Things to Consider When Choosing a Guardian for Your Minor Children
1. Where does the Potential Guardian live?
The children will end up moving in with the person you chose as guardian. In some situations the Guardian will have to make room for the children, or buy a new house. If the potential guardian lives out of town, you need to be comfortable with your children being raised in the town/city where the guardian lives. Your children will have to move far away from familiar environments (school, neighborhood, friends, etc.). How will your children adjust to a new environment? This consideration tends to be more important for parents of older children.
2. Potential Guardian’s Religious, Political, Moral Beliefs
While it is impossible to find someone who shares 100% of your religious, political, and/or moral beliefs, it is important to find a guardian who understands and shares your beliefs and values for the most part. Have a frank discussion with the potential guardian as to what religious and moral beliefs they will raise your children with.
3. Potential Guardian’s Parenting Skills
Find out the potential guardian’s views on child discipline, education, sports, and other activities (music, arts, etc..). If the potential guardian is not a parent already, then consider what you know about how the potential guardian was raised, since this will greatly influence how they will act as a parent. Ask the potential guardian their philosophy or approach to raising children.
4. Age of Potential Guardian
Older guardians may be in a better financial position, and may have more time to be hands-on with raising your children; but on the other hand, an older guardian may not be in touch with current trends in education and parenting, and what kids today want and like. The possibility of an older guardian getting ill or dying before children become adults is also greater. A younger guardian may not be set in their career and may not be able to give the time and attention needed by your children. On the other hand, they may be able to better communicate with your children and understand their likes and dislikes.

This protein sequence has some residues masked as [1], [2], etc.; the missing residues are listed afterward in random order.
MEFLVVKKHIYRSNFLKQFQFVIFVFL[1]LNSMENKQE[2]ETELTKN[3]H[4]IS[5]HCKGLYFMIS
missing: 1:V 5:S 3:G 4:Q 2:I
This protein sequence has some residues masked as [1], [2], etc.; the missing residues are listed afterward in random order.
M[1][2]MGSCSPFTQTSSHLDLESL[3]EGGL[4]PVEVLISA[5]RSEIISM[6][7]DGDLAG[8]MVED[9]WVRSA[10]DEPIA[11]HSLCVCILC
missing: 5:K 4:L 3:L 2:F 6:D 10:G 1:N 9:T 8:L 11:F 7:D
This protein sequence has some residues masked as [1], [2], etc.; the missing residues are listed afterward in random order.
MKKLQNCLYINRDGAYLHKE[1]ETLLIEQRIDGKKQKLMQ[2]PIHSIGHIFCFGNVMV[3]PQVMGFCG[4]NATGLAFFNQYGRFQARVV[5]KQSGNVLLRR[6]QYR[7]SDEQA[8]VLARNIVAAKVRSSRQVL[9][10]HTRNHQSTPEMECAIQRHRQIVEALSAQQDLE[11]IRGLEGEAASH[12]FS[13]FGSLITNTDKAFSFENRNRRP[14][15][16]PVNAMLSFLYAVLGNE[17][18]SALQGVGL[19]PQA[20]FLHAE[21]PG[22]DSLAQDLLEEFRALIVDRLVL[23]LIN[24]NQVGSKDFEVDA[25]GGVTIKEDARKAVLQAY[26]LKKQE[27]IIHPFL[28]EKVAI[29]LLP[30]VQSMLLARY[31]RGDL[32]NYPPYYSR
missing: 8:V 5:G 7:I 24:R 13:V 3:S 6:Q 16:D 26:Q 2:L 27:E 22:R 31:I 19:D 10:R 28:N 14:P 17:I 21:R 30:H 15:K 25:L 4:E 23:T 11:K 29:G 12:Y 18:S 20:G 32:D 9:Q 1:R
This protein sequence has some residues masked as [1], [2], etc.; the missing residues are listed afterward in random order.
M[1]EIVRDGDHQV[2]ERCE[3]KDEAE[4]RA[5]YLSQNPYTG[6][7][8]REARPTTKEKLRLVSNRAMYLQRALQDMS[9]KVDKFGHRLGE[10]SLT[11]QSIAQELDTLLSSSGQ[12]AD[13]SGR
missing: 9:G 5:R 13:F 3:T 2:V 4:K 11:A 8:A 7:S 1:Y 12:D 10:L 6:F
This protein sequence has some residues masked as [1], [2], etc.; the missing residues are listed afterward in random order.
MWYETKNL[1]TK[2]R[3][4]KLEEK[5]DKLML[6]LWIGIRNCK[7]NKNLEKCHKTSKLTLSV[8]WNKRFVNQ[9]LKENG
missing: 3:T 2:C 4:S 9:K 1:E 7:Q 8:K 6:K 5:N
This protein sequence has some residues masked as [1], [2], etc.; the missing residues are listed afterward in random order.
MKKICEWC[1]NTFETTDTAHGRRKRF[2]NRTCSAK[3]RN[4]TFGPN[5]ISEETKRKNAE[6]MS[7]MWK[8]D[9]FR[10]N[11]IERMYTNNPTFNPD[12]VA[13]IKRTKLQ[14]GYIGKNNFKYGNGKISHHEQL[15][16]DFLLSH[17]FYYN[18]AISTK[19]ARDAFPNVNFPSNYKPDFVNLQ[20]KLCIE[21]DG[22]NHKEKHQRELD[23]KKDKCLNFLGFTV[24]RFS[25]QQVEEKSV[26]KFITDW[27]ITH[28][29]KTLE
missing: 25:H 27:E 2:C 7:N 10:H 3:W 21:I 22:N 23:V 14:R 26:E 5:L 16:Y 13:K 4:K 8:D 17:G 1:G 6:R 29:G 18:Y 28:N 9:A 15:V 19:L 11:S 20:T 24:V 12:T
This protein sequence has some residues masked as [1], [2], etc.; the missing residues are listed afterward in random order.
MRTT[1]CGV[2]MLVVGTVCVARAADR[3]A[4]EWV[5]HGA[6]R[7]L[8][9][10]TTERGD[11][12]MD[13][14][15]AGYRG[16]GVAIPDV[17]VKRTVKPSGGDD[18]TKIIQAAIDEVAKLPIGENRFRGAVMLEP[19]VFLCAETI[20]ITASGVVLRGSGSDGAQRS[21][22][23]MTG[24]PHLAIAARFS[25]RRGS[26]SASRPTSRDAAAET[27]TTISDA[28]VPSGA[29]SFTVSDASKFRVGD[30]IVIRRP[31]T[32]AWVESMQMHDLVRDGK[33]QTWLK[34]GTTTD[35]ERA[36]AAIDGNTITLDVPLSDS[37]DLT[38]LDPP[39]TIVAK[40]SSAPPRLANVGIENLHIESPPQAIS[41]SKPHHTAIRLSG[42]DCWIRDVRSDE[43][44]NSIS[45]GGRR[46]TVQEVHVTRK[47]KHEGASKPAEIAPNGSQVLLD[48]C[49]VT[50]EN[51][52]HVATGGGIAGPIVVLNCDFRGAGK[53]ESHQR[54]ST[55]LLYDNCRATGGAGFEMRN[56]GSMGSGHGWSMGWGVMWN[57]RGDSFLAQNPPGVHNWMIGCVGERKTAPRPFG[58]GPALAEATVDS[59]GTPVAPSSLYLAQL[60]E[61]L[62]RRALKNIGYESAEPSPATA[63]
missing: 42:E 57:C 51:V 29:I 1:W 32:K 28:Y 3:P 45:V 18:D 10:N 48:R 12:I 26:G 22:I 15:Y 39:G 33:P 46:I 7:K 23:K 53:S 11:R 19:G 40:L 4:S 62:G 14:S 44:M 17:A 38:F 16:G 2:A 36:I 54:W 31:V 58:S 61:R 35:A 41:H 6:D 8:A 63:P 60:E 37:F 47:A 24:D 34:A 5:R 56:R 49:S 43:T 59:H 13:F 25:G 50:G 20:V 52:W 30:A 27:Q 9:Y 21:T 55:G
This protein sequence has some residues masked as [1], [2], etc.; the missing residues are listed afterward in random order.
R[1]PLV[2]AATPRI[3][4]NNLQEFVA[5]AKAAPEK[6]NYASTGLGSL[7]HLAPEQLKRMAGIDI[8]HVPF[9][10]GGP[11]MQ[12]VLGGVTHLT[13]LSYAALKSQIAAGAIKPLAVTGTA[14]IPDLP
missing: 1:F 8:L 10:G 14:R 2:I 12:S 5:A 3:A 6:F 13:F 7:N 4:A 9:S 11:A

5. Potential Guardian’s Family Situation
Considering the potential guardian’s family situation is the key to understanding how this can influence the upbringing of your children. It is important to know that your children will be raised in a stable environment. Is the potential guardian a single parent, married with or without children, single without children? How stable is the marriage? Is the spouse ready to help the guardian raise your children? Knowing who the significant other of your guardian is or will be is also important because this person will also inevitably take on some responsibility in raising your children.
6. Your Children’s Preference
If your children are older, they may have formed attachments to certain family members or family friends.
7. Potential Guardian’s Financial Situation
Consider the potential guardian’s financial stability. Does the potential guardian have a stable job? Are they good with managing money? Do they have a spouse with a stable job? How do they manage to pay bills and get food on the table? Remember the Guardian and Trustee (person who holds purse strings for your children) do not have to be the same person.
8. Is the Potential Guardian Willing to Serve?
It is extremely important to ask the potential guardian if they will be willing to act as your children’s guardian. This is not the time to be shy or polite—your children’s lives are at stake, so you need to be upfront with the potential guardian and your other family members or friends. Don’t be worried about hurting someone’s feelings. What’s best for your children is on the line, so your choice of their guardian needs to be based on what’s really best for them, not what will make your family or friends happy.
It may seem overwhelming to consider all these factors when picking a guardian. Make a priority list with the above considerations, and add anything else to the list that is important to you or your situation. This will help you narrow down your choices. Making a “pros” and “cons” list may help you in choosing the right person to act as your children’s guardian. Don’t forget to name a backup guardian just in case the initial guardian cannot serve.
Keep in mind that the odds are that at least one parent will survive until your child is grown. However, as responsible and loving parents, choosing the guardianship of minor children is something that is necessary to protect your children in case something does happen.